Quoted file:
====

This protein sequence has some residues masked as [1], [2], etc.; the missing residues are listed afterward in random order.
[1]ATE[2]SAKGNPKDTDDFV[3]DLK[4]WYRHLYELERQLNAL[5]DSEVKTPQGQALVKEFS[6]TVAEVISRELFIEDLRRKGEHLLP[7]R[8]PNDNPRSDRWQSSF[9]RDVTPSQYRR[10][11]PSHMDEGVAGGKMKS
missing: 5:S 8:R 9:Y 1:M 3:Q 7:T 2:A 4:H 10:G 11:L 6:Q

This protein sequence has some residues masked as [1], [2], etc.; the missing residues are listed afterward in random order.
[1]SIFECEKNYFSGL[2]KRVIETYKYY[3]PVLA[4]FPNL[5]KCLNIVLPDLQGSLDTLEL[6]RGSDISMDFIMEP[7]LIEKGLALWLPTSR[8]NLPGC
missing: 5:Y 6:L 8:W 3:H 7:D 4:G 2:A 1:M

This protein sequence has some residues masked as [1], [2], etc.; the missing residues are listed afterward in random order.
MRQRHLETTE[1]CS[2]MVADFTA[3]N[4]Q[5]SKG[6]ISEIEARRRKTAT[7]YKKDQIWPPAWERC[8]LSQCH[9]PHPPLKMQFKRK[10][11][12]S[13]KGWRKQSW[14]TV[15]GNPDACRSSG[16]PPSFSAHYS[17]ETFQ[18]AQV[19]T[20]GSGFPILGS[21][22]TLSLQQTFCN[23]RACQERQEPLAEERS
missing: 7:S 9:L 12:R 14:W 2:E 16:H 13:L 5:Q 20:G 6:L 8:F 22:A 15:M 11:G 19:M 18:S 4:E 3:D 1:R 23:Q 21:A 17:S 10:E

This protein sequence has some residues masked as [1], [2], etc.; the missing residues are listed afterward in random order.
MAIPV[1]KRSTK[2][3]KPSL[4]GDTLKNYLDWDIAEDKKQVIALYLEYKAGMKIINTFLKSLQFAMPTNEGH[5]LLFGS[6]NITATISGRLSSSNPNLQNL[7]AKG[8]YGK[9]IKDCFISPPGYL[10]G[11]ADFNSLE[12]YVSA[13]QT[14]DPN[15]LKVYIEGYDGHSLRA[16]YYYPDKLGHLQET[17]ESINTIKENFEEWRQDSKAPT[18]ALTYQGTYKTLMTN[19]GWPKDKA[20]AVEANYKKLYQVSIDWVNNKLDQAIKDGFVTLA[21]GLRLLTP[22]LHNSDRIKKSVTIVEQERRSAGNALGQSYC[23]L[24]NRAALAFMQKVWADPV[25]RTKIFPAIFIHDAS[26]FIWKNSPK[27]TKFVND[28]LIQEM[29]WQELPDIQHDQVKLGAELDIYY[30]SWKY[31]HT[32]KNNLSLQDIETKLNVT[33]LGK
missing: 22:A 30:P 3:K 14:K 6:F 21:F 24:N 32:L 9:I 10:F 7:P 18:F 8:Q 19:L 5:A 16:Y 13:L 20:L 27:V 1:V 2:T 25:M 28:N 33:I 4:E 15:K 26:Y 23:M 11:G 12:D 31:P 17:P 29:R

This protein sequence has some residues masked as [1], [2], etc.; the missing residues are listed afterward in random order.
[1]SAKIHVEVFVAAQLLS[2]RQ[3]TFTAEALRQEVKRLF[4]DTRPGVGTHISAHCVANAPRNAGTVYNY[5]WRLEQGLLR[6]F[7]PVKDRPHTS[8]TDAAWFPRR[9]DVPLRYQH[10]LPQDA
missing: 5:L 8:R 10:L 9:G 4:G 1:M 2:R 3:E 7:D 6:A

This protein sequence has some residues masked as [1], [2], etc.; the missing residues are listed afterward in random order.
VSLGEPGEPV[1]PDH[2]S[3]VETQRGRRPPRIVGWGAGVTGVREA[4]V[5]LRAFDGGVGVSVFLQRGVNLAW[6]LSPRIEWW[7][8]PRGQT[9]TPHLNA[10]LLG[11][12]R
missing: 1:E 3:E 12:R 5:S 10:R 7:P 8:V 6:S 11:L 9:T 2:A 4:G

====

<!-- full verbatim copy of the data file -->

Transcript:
This protein sequence has some residues masked as [1], [2], etc.; the missing residues are listed afterward in random order.
[1]ATE[2]SAKGNPKDTDDFV[3]DLK[4]WYRHLYELERQLNAL[5]DSEVKTPQGQALVKEFS[6]TVAEVISRELFIEDLRRKGEHLLP[7]R[8]PNDNPRSDRWQSSF[9]RDVTPSQYRR[10][11]PSHMDEGVAGGKMKS
missing: 5:S 8:R 9:Y 1:M 3:Q 7:T 2:A 4:H 10:G 11:L 6:Q

This protein sequence has some residues masked as [1], [2], etc.; the missing residues are listed afterward in random order.
[1]SIFECEKNYFSGL[2]KRVIETYKYY[3]PVLA[4]FPNL[5]KCLNIVLPDLQGSLDTLEL[6]RGSDISMDFIMEP[7]LIEKGLALWLPTSR[8]NLPGC
missing: 5:Y 6:L 8:W 3:H 7:D 4:G 2:A 1:M

This protein sequence has some residues masked as [1], [2], etc.; the missing residues are listed afterward in random order.
MRQRHLETTE[1]CS[2]MVADFTA[3]N[4]Q[5]SKG[6]ISEIEARRRKTAT[7]YKKDQIWPPAWERC[8]LSQCH[9]PHPPLKMQFKRK[10][11][12]S[13]KGWRKQSW[14]TV[15]GNPDACRSSG[16]PPSFSAHYS[17]ETFQ[18]AQV[19]T[20]GSGFPILGS[21][22]TLSLQQTFCN[23]RACQERQEPLAEERS
missing: 7:S 9:L 12:R 14:W 2:E 16:H 13:L 5:Q 20:G 6:L 8:F 22:A 15:M 11:G 19:M 18:S 4:E 3:D 1:R 23:Q 21:A 17:S 10:E

This protein sequence has some residues masked as [1], [2], etc.; the missing residues are listed afterward in random order.
MAIPV[1]KRSTK[2][3]KPSL[4]GDTLKNYLDWDIAEDKKQVIALYLEYKAGMKIINTFLKSLQFAMPTNEGH[5]LLFGS[6]NITATISGRLSSSNPNLQNL[7]AKG[8]YGK[9]IKDCFISPPGYL[10]G[11]ADFNSLE[12]YVSA[13]QT[14]DPN[15]LKVYIEGYDGHSLRA[16]YYYPDKLGHLQET[17]ESINTIKENFEEWRQDSKAPT[18]ALTYQGTYKTLMTN[19]GWPKDKA[20]AVEANYKKLYQVSIDWVNNKLDQAIKDGFVTLA[21]GLRLLTP[22]LHNSDRIKKSVTIVEQERRSAGNALGQSYC[23]L[24]NRAALAFMQKVWADPV[25]RTKIFPAIFIHDAS[26]FIWKNSPK[27]TKFVND[28]LIQEM[29]WQELPDIQHDQVKLGAELDIYY[30]SWKY[31]HT[32]KNNLSLQDIETKLNVT[33]LGK
missing: 22:A 30:P 3:K 14:K 6:F 21:F 24:N 32:L 9:I 10:F 7:P 18:F 8:Q 19:L 5:A 16:Y 13:L 20:L 27:V 1:V 2:T 25:M 28:N 33:I 4:E 15:K 26:Y 23:M 11:G 12:D 31:P 17:P 29:R

This protein sequence has some residues masked as [1], [2], etc.; the missing residues are listed afterward in random order.
[1]SAKIHVEVFVAAQLLS[2]RQ[3]TFTAEALRQEVKRLF[4]DTRPGVGTHISAHCVANAPRNAGTVYNY[5]WRLEQGLLR[6]F[7]PVKDRPHTS[8]TDAAWFPRR[9]DVPLRYQH[10]LPQDA
missing: 5:L 8:R 10:L 9:G 4:G 1:M 2:R 3:E 7:D 6:A

This protein sequence has some residues masked as [1], [2], etc.; the missing residues are listed afterward in random order.
VSLGEPGEPV[1]PDH[2]S[3]VETQRGRRPPRIVGWGAGVTGVREA[4]V[5]LRAFDGGVGVSVFLQRGVNLAW[6]LSPRIEWW[7][8]PRGQT[9]TPHLNA[10]LLG[11][12]R
missing: 1:E 3:E 12:R 5:S 10:R 7:P 8:V 6:S 11:L 9:T 2:A 4:G